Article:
14. This is a repetition of the exhortation in v. 6 to remain true to the end. “Firm
confidence’’ is the very opposite of the “falling away” mentioned in v. 12. From
the very beginning of his calling, a Christian is already sharing in Christ’s life and
in his glory, but he will not share in it fully until after death, when he will be able
actually to see the Lord.

This sharing in Christ’s grace is a treasure which we carry in “earthen vessels”
(2 Cor 4:7) and can lose at any time through sin. We need to nurture this grace
and protect our faith by being watchful and active right through our life: “We have
shared in Christ’s death through holy Baptism and we have been buried with him;
we have shared in his resurrection provided we keep our faith intact” (Theodoret
of Cyrus, “Interpretatio Ep. ad Haebreos”, III).

The Christian life is a matter of constantly returning to God, beginning anew, and
humbly and decisively correcting our course when we go astray through weak-
ness or indifference.

“What does it matter that we stumble on the way, if we find in the pain of our fall
the energy to pick ourselves up and go on with renewed vigor? Don’t forget that
the saint is not the person who never falls, but rather the one who never fails to
get up again, humbly and with a holy stubbornness. If the Book of Proverbs says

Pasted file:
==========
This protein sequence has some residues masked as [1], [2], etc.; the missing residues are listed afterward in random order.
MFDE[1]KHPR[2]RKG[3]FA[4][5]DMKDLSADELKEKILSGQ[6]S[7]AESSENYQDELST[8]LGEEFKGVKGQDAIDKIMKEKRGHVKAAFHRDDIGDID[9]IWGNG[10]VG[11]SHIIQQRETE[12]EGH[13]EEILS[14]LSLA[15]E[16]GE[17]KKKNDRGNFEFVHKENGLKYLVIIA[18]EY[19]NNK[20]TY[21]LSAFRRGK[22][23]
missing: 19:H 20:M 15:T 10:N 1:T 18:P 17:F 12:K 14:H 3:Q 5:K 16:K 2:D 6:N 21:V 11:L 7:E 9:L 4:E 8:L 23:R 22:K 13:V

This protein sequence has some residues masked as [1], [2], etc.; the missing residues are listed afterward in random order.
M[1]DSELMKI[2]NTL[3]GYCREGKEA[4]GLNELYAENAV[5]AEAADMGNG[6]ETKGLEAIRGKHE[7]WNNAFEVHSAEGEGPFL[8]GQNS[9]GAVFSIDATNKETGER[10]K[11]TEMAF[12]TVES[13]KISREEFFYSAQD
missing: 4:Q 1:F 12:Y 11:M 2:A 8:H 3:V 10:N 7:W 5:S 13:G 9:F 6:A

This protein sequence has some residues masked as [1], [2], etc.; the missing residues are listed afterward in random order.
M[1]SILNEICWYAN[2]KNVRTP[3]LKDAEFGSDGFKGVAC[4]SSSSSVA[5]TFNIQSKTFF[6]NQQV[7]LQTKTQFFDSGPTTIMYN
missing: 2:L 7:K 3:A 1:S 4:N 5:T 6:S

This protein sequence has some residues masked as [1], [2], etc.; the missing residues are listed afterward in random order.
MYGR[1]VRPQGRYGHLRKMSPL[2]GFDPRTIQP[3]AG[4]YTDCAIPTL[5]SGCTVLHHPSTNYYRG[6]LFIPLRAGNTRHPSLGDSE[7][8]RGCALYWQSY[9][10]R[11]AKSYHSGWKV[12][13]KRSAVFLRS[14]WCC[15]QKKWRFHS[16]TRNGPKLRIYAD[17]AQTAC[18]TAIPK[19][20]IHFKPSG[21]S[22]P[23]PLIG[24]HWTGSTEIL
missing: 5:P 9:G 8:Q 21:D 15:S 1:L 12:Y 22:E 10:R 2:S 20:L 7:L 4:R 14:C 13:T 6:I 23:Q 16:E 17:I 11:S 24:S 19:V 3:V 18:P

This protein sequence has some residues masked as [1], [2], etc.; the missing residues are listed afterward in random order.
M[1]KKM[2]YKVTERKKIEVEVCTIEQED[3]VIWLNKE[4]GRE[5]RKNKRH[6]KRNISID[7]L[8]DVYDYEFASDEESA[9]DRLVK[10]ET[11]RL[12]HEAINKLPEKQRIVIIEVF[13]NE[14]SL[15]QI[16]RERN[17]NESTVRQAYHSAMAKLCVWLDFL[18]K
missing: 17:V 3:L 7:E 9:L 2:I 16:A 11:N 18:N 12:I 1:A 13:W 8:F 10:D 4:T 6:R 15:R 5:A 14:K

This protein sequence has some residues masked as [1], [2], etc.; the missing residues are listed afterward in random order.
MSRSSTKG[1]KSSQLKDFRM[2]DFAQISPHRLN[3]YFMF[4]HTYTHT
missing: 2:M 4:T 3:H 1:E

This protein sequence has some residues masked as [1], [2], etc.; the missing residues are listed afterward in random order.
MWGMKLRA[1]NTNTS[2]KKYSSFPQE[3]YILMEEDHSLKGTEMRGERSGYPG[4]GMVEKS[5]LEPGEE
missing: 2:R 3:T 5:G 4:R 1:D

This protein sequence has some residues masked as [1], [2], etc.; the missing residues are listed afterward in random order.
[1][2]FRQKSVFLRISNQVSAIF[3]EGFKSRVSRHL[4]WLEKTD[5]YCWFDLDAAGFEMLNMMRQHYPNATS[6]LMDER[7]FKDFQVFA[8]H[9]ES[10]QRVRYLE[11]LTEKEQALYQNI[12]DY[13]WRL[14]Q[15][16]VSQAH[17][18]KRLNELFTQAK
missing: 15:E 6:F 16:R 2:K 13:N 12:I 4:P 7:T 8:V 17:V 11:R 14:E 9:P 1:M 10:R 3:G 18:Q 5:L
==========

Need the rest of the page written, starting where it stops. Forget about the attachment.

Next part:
that the just man falls seven times a day (cf. Prov 24:16), who are we poor crea-
tures, you and I, to be surprised or discouraged by our own weaknesses and falls!
We will be able to keep going ahead, if only we seek our fortitude in him who says:
‘Come to me, all you who labor and are heavy laden and I will give you rest’ (Mt
11:28). Thank you, Lord, “quia tu es, Deus, fortitudo mea” (Ps 42:2), because
you, and you alone, my God, have always been my strength, my refuge and my
support” (St. J. Escriva, “Friends of God”, 131).

Source: “The Navarre Bible: Text and Commentaries”. Biblical text from the
Revised Standard Version and New Vulgate. Commentaries by members of
the Faculty of Theology, University of Navarre, Spain.

Published by Four Courts Press, Kill Lane, Blackrock, Co. Dublin, Ireland, and
by Scepter Publishers in the United States.

3 posted on 01/16/2013 10:26:50 PM PST by Salvation ("With God all things are possible." Matthew 19:26)
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To: Salvation

From: Mark 1:40-45

The Curing of a Leper

[40] And a leper came to Him (Jesus), beseeching Him, and kneeling said to
Him, “If You will, You can make me clean.” [41] Moved with pity, He stretched
out His hand and touched him, and said to him, “I will; be clean.” [42] And im-
mediately the leprosy left him, and he was made clean. [43] And He sternly
charged him, and sent him away at once, [44] and said to him, “See that you
say nothing to anyone; but go, show yourself to the priest, and offer for your
cleansing what Moses commanded, for a proof to the people.” [45] But he went
out and began to talk freely about it, and spread the news, so that Jesus could
no longer openly enter a town, but was out in the country; and people came to
Him from every quarter.


40-44. Leprosy was seen as a punishment from God (cf. Numbers 12:10-15). The
disappearance of the disease was regarded as one of the blessings of the messia-
nic times (Isaiah 35:8; cf. Matthew 11:5; Luke 7:22). Because leprosy was conta-
gious, the Law declared that lepers were impure and that they transmitted impuri-
ty to those who touched them and to places they entered. Therefore, they had to